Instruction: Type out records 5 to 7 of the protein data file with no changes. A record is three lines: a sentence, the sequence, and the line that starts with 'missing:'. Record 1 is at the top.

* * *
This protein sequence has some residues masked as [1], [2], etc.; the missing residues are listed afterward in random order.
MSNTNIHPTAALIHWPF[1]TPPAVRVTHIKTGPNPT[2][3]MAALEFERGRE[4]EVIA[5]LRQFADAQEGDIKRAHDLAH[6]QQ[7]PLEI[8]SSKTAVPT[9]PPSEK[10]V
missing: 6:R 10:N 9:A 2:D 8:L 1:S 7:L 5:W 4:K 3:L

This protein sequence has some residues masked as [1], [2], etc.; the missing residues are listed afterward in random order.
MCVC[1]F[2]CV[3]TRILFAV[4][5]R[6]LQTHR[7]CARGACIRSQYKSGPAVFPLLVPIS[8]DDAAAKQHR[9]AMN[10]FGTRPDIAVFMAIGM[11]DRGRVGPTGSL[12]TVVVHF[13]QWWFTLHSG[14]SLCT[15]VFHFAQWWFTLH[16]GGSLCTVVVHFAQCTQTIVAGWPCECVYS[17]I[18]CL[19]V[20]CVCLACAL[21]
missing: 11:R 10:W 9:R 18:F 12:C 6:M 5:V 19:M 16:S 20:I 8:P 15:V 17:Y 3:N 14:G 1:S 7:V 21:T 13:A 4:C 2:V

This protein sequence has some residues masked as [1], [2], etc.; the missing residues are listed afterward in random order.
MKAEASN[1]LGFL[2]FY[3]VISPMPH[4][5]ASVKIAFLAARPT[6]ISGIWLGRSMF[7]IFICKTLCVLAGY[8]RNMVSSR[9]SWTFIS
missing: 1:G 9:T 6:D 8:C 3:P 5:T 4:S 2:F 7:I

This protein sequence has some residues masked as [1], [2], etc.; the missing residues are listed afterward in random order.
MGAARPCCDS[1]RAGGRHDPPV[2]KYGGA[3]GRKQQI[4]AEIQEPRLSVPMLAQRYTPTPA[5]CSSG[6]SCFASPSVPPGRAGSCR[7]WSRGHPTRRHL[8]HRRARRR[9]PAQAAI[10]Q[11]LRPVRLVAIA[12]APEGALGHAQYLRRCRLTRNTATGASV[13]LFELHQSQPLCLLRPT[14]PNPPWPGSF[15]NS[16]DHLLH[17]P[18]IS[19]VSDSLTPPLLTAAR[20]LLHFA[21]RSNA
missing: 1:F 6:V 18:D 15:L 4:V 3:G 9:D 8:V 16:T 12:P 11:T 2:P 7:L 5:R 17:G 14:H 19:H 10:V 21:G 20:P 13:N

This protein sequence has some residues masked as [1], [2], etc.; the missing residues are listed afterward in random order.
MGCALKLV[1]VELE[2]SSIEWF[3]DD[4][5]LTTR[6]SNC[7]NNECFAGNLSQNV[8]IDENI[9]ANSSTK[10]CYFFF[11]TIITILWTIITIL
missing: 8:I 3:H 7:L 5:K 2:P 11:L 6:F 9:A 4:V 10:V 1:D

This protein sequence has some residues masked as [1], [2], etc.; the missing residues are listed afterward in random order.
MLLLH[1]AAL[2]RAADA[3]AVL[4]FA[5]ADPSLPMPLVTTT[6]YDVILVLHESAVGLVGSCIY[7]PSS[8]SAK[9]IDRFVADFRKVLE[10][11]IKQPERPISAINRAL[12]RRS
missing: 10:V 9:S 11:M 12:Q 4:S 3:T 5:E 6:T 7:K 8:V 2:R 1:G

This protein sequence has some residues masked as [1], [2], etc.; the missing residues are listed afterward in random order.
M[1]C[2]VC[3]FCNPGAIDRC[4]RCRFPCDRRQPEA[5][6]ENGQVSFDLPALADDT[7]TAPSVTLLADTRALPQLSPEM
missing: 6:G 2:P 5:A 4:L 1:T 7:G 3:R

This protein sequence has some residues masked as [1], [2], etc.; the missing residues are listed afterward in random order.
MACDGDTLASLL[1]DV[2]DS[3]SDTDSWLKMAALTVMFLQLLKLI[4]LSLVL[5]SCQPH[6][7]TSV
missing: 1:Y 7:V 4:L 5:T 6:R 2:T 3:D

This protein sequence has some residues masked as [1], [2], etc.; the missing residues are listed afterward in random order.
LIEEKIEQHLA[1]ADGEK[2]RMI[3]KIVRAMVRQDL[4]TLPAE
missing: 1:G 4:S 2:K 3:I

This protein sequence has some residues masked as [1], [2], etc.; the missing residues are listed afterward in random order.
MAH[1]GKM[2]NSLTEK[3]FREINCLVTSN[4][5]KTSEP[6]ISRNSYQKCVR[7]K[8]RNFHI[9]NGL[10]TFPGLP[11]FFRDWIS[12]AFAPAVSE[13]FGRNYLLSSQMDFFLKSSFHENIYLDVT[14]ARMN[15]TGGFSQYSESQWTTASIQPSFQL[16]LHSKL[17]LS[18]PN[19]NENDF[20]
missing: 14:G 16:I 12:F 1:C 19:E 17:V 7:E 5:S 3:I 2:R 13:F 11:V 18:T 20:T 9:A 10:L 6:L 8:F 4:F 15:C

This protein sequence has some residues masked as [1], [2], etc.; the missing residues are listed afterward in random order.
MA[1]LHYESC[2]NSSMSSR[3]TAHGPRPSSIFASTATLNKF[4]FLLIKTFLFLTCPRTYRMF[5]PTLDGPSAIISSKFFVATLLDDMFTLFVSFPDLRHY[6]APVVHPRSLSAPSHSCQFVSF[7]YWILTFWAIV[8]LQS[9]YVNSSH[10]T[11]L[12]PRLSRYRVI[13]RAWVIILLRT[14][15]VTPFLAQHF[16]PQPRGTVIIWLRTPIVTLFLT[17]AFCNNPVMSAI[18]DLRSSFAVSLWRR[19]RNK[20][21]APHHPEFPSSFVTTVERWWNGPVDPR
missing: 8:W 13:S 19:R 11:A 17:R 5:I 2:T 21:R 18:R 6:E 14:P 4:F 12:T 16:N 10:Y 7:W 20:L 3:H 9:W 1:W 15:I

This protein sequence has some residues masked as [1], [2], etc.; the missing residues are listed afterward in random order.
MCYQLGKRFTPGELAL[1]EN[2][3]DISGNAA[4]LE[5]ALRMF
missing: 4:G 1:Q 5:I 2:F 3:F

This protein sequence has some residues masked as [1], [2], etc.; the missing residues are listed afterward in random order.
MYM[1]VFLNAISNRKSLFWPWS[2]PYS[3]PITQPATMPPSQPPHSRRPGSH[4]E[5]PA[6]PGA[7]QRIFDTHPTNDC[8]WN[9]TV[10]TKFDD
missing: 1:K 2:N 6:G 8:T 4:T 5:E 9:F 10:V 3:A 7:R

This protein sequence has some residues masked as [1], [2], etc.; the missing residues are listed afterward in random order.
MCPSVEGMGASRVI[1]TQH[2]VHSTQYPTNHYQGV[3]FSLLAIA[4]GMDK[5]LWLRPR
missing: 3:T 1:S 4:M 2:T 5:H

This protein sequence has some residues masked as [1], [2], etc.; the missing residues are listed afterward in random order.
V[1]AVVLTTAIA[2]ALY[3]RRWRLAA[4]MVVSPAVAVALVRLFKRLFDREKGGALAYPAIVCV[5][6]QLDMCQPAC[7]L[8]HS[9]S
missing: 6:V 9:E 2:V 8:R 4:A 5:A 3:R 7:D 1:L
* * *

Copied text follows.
This protein sequence has some residues masked as [1], [2], etc.; the missing residues are listed afterward in random order.
MGCALKLV[1]VELE[2]SSIEWF[3]DD[4][5]LTTR[6]SNC[7]NNECFAGNLSQNV[8]IDENI[9]ANSSTK[10]CYFFF[11]TIITILWTIITIL
missing: 8:I 3:H 7:L 5:K 2:P 11:L 6:F 9:A 4:V 10:V 1:D

This protein sequence has some residues masked as [1], [2], etc.; the missing residues are listed afterward in random order.
MLLLH[1]AAL[2]RAADA[3]AVL[4]FA[5]ADPSLPMPLVTTT[6]YDVILVLHESAVGLVGSCIY[7]PSS[8]SAK[9]IDRFVADFRKVLE[10][11]IKQPERPISAINRAL[12]RRS
missing: 10:V 9:S 11:M 12:Q 4:S 3:T 5:E 6:T 7:K 8:V 2:R 1:G

This protein sequence has some residues masked as [1], [2], etc.; the missing residues are listed afterward in random order.
M[1]C[2]VC[3]FCNPGAIDRC[4]RCRFPCDRRQPEA[5][6]ENGQVSFDLPALADDT[7]TAPSVTLLADTRALPQLSPEM
missing: 6:G 2:P 5:A 4:L 1:T 7:G 3:R